André Rebouças – was a Brazilian military engineer, abolitionist and inventor. Serving as a military engineer during the Paraguayan War in Paraguay, Rebouças developed a torpedo,[citation needed] which was used successfully.[citation needed]

Alongside Machado de Assis and Olavo Bilac, Rebouças was a very important middle class representative with African descent, he also was one of the most important voices for the abolition of slavery in Brazil

Arlindo Veiga dos Santos and José Correa Leite

two of the founders of the Frente Negra Brasileira

Brazil already had their Black Panthers well before the movement emerged in the United States in the 1960s to guarantee the rights of the US black population; and without the necessity of using force. In September 1931, when racial discrimination and segregation were normal and acceptable practices in Brazil, a group of blacks got organized and created one of the first organizations of a national character that fought for equal social and political rights for all, regardless of skin color. It was the Frente Negra Brasileira (FNB), that later became a political party.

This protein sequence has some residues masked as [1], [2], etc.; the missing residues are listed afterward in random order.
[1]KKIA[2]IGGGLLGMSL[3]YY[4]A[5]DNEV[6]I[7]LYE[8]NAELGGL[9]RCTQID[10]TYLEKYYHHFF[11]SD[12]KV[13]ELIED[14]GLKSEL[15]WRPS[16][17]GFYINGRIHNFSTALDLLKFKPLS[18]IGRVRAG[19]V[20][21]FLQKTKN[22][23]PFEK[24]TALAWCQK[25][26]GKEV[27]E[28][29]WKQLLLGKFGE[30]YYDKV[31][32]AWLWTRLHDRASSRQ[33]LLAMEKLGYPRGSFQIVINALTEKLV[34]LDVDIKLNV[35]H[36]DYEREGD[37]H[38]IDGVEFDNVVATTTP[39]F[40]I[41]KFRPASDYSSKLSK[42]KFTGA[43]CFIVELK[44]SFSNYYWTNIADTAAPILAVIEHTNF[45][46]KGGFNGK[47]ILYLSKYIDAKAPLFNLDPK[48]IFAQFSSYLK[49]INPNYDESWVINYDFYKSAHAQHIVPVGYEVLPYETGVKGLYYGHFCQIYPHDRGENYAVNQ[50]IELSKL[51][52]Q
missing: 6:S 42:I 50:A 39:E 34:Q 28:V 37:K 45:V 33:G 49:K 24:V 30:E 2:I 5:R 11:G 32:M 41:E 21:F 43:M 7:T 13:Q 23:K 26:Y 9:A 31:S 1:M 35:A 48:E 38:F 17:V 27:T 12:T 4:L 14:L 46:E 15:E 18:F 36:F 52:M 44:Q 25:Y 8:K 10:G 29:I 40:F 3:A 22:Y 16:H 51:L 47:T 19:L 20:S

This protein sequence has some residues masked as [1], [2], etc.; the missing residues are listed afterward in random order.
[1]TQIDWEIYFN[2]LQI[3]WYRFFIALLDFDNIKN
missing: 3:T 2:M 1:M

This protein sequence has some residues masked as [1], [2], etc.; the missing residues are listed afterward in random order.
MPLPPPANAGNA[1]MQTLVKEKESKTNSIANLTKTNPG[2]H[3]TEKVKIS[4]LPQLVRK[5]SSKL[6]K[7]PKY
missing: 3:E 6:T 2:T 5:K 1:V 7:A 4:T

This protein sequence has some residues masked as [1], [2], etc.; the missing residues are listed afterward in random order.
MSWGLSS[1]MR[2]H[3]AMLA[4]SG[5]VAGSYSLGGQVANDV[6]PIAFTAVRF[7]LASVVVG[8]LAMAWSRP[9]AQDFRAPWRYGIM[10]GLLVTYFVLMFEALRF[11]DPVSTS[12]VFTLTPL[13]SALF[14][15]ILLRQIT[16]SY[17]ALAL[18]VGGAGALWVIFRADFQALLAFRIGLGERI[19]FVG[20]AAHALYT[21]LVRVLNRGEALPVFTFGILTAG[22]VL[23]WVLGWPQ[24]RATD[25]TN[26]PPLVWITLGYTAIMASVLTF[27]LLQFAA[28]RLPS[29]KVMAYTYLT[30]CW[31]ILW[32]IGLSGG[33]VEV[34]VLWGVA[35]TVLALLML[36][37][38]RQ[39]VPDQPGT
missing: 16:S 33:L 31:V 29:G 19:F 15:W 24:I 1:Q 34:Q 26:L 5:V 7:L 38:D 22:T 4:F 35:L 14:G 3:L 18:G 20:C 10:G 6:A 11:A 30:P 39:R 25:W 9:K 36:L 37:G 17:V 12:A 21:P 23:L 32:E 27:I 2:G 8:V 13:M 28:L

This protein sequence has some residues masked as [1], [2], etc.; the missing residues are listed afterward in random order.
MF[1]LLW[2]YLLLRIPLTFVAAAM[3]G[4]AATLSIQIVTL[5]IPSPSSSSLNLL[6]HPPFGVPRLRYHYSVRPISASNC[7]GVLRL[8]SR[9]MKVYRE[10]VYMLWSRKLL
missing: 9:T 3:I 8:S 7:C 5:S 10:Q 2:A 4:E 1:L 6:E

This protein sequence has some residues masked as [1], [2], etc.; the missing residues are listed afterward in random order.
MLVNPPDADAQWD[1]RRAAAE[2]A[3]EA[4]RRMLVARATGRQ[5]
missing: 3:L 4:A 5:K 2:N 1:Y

At the height of its existence, the FNB maintained schools so that blacks could study, as well as vocational courses

At the height of its existence, the FNB maintained schools so that blacks could study, as well as vocational courses

Zumbi- 1655 – November 20, 1695), also known as Zumbi dos Palmares (Portuguese pronunciation: [zũˈbi dus pɐwˈmaɾis]), was the last of the leaders of the Quilombo dos Palmares, a fugitive settlement in the present-day state ofAlagoas, Brazil. Quilombo dos Palmares was a self-sustaining republic of Maroons escaped from the Portuguese settlements in Brazil, “a region perhaps the size of Portugal in the hinterland of Bahia”.[1] At its height, Palmares had a population of over 30,000.



  1. Lack of representation in




Some Black Brazillians have started to counter this and create their own magazines



It is interesting to note International black TV images fill the void left by lack of black representation in Brazilian media

black Brazilian women


Many Black American cultural phenoms have influenced Black Brazillians

Such as Funk music